Teachers of English to speakers of other languages (ESOL) help people from different language backgrounds who want to learn English. This includes helping them to acquire speaking, listening, reading and writing skills.
ESOL teachers plan, prepare and teach English lessons to groups or individuals. They often prepare learners for special English language exams at different levels. They use a wide range of teaching methods and classroom activities that are designed to give learners the maximum amount of language practice.
In the classroom, ESOL teachers may use the following resources:
- Course books
- Newspapers, magazines and other reading materials
- Computer and e-learning packages
- Interactive white boards
- Audio and video tapes
- Mobile phones
- Cameras and video cameras
- Pictures and flash cards
- Pronunciation charts
Some ESOL teachers may also:
- Take students on educational and cultural visits
- Provide language support to students in mainstream classes
- Supervise a classroom assistant
- Run specialist courses - e.g. for business people
As well as teaching duties, ESOL teachers also have administrative and record-keeping duties, particularly in the public sector.
Traditionally, there has been a distinction made between teaching ESOL to people living in the UK on a long-term basis, and teaching English as a Foreign Language (EFL) to short-term visitors. With free labour market movement in the EU, and changes to government funding of courses, the distinction between ESOL and EFL learners has become less precise.
Private sector language learners tend to work towards internationally recognised English language qualifications. Public sector language learners, on the other hand, work towards Skills for Life ESOL qualifications.
Hours vary, but the job often involves working in the evening and sometimes at weekends. Part-time sessional work is very common.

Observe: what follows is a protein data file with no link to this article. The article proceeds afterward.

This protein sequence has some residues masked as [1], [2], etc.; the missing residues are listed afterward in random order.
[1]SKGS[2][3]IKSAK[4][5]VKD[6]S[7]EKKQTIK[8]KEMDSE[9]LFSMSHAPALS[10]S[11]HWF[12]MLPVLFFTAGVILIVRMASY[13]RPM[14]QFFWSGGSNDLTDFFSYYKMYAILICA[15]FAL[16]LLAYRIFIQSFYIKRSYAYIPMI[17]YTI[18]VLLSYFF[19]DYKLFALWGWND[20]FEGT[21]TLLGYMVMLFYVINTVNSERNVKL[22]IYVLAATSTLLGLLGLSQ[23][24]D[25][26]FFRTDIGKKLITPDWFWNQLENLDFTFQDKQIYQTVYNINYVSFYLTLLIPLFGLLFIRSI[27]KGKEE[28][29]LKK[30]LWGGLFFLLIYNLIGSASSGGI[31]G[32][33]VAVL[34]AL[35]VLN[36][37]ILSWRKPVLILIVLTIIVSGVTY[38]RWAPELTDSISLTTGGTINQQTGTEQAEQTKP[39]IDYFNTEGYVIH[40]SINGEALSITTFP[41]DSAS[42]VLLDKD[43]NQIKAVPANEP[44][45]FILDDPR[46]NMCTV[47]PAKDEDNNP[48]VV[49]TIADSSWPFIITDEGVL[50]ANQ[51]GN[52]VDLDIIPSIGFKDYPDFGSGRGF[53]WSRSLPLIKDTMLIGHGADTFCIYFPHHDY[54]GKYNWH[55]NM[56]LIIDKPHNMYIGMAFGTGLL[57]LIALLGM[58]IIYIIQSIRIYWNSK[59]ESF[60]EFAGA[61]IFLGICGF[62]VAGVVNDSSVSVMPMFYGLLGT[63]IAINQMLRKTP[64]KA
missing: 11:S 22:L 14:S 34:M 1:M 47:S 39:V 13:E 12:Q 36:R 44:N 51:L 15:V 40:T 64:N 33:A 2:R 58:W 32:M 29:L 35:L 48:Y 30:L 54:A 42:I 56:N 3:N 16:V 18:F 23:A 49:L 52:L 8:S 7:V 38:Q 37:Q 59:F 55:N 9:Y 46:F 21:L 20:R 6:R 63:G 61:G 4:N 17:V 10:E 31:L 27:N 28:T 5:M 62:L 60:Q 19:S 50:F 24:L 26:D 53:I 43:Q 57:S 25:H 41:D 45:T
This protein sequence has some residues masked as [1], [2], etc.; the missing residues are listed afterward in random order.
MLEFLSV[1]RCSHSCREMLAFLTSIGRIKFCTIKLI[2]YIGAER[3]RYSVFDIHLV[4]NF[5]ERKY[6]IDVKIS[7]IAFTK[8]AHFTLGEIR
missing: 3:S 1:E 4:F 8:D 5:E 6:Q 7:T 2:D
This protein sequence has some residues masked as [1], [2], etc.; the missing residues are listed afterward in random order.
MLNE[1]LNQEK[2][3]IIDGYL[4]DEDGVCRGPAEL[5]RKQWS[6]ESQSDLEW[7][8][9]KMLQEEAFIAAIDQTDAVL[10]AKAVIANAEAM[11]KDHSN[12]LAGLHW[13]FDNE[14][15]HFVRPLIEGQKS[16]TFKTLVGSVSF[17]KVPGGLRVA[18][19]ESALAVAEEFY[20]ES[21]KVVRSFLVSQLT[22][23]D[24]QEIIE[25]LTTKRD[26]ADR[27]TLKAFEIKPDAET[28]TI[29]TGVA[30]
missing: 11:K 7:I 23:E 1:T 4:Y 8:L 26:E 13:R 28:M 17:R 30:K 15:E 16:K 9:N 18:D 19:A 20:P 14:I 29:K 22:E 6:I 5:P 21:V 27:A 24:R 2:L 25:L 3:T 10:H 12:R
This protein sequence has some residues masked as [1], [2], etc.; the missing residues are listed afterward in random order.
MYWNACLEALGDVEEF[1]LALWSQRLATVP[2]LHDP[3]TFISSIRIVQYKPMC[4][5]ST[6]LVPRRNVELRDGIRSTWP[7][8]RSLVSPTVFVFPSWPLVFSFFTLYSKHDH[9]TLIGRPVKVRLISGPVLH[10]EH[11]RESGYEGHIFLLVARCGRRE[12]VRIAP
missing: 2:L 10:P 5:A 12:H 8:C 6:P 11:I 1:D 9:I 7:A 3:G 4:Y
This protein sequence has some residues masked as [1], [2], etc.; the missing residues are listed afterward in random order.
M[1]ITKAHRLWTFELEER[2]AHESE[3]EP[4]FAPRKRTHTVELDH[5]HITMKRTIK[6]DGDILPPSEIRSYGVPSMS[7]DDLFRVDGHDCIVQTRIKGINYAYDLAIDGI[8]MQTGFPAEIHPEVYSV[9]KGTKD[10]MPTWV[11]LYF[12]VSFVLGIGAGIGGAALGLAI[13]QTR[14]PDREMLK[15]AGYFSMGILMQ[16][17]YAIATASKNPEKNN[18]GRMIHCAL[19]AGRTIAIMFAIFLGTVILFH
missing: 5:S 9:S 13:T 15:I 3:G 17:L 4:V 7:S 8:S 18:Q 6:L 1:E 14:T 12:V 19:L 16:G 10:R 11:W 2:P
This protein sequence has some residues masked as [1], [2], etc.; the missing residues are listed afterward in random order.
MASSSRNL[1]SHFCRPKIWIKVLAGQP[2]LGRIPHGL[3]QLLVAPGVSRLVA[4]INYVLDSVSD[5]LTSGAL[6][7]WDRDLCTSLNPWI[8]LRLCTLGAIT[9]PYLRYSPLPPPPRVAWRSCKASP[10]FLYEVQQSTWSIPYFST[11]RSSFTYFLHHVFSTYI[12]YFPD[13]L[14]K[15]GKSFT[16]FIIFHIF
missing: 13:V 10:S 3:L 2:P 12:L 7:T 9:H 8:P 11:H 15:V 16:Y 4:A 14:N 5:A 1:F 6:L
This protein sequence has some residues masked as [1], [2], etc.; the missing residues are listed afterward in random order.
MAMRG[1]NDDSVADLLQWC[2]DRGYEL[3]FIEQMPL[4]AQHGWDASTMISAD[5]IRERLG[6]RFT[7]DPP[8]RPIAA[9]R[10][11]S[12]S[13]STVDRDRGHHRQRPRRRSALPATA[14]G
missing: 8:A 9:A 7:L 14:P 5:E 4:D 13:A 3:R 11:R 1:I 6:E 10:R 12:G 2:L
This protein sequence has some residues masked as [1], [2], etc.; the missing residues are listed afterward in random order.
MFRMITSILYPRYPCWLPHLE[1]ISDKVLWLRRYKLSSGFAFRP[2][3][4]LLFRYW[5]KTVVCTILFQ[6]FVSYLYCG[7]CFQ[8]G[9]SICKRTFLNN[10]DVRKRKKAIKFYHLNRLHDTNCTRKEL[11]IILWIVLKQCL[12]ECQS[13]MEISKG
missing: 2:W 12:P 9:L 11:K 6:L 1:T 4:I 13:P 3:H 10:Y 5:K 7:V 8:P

Most ESOL teachers work in classrooms, although some may work in community settings, such as church halls. Most ESOL teachers are based within a specialist department that provides support for new teachers, as well as professional development opportunities.
In the UK, starting salaries may range from around £13,000 in the private sector to around £20,000 in further education. Experienced ESOL teachers may earn £22,000 to £30,000 in the UK public sector.
The highest salaries in the UK may be around £36,000 and this is likely to include some management duties.
In overseas commercial language schools, salaries vary widely. They can be very low, but are usually high enough to maintain a reasonable standard of living. Salaries are much higher in countries such as Saudi Arabia or Japan, but the cost of living is also much higher.
Accommodation and return flights may be offered as part of the employment package for overseas jobs.
Demand for English language learning remains high in the UK and opportunities exist in both the public and private sector. Qualification requirements are different for each sector.
In the UK, there are opportunities for employment in:
Overseas, there are opportunities with:
Self-employment is possible, e.g. as a freelance teacher working for several language schools, perhaps with some private pupils, as well.
There are no set entry requirements for courses leading to jobs in private language schools, but most reputable training institutions carry out an initial assessment of personal English language skills and knowledge. Courses in the public sector require a minimum of English language at Level 3. Many entrants in both sectors are graduates.